1,064 166 -
Assessment of knowledge, attitude, and implementation of green dentistry among dental practitioners in Chennai
Chandrasekhar Pallavi, Joyson Moses, C Chrishantha Joybell, Krithika P Sekhar
January-June 2020, 12(1):6-10
Introduction: Global warming is one of the serious issues that people face around the globe (WHO 2011). It is important for us that the earth is around for our kids for a long time to come. Hence, as a dentist, it is our responsibility to extend our contribution toward environmental protection using an eco-friendly approach in clinical practice. Aim of Study: This study aims to assess the knowledge, attitude, and awareness of green dentistry among graduate and postgraduate dental practitioners in Anna Nagar, Chennai, Tamil Nadu. Materials and Methods: A cross-sectional survey was conducted using a self-administered close-ended questionnaire comprising of 15 questions among 250 dental practitioners to evaluate the awareness of green dentistry and procedures involved in implementing them. The questions were prepared to assess the knowledge, attitude, and implementation of green dentistry. Results: The overall knowledge regarding green dentistry was similar among the participants, but those with postgraduate degree reported a slightly higher percentage of awareness (73.6%) and preferred digital radiography (62.3%) than undergraduate practitioners. Conclusion: The current study suggests that the implementation of green dentistry practices among the graduate and postgraduate dental practitioners is not adequate.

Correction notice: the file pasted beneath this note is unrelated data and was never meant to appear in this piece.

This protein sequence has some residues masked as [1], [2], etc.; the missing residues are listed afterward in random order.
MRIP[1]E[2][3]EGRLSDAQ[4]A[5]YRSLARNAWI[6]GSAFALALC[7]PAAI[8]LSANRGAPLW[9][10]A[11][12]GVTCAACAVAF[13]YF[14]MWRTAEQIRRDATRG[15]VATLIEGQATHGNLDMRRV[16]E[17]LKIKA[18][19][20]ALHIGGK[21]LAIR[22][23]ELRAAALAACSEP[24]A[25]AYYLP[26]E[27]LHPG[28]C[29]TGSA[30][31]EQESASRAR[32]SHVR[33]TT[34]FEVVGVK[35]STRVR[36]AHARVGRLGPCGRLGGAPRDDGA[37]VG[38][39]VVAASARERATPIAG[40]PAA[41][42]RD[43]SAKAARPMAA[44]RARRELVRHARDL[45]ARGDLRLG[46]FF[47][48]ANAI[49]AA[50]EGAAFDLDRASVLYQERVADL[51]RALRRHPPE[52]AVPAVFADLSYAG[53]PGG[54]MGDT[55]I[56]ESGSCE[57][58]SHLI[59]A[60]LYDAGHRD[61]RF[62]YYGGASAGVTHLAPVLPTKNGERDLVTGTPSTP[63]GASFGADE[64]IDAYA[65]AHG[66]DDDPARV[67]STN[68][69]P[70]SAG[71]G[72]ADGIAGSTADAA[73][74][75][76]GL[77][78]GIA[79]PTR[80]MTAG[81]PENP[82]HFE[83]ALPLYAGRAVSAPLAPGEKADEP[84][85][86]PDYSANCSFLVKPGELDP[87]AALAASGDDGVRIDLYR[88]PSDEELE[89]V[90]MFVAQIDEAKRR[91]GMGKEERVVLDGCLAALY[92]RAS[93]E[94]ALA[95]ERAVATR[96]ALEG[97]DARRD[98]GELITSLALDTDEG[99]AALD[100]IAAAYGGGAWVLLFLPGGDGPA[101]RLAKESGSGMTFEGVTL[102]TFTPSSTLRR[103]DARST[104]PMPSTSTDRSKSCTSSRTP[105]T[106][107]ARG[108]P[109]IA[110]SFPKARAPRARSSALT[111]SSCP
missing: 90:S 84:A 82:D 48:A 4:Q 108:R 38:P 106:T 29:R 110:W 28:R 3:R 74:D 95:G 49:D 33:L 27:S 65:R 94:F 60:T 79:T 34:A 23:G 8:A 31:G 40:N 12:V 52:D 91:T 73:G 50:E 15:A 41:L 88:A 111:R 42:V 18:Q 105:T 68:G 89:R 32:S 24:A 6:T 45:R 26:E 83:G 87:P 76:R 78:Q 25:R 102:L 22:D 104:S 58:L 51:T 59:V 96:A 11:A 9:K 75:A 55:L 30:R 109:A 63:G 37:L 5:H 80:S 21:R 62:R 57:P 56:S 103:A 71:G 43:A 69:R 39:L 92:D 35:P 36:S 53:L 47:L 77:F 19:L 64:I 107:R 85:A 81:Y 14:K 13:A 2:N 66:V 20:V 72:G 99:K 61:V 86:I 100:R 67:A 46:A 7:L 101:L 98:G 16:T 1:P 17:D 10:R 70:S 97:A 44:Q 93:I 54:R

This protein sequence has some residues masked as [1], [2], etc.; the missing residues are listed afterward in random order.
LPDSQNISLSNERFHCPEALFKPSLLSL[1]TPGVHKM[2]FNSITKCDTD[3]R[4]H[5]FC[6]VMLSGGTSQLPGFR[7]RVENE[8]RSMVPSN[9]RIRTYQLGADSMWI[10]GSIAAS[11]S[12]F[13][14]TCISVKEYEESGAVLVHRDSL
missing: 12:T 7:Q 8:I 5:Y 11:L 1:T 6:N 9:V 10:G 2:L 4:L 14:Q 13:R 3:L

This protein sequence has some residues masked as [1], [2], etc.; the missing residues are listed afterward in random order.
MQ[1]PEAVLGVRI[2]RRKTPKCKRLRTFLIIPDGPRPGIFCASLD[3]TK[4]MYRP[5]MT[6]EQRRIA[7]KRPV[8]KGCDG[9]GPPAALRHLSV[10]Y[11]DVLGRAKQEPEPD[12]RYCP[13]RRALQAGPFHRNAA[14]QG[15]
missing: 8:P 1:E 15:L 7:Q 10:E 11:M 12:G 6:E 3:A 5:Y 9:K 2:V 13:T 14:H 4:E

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Comparison of temporomandibular changes in edentulous and dentulous patients using digital panoramic imaging
Nikhil Rajesh Gharge, SR Ashwinirani, Abhijeet Sande
January-June 2020, 12(1):17-22
Introduction: Prevalence of TMJ disorder in general population is approximately 50% out of which 3-7% are reported to seek treatment. Various modalities are used to diagnosis TMJ like Panoramic Imaging, Computed Tomography, Magnetic Resonance Imaging, Cone Beam Computed Tomography. The Present study is to design and analyse TMJ changes in Edentulous and Dentulous using Digital Panoramic Imaging. Methodology: Retrospective study was carried out using 208 Panoramic Radiographs retrieved from Department of Oral Medicine and Radiology TMJ changes have assessed and Compared between the Dentulous and Edentulous patients. Results: Out of 208 patients,103 individual were Dentulous and 105 were edentulous (94-Partially, 11-Complete). So in Dentulous patients female were predominately affected by TMJ changes, whereas in edentulous patients males were affected by TMJ changes. In dentulous patients flattening was most common followed by resorption whereas in edentulous resorption was most common followed by osteophyte in tmj region. Conclusion: In our study in comparison of TMJ changes in edentulous and Dentulous patients showed flattening as most common changes in dentulous patients with female predominately and resorption as most common changes in edentulous patients with male predomiently.
  945 204 -
Bone one session treatment: A new concept of treating periodontal diseases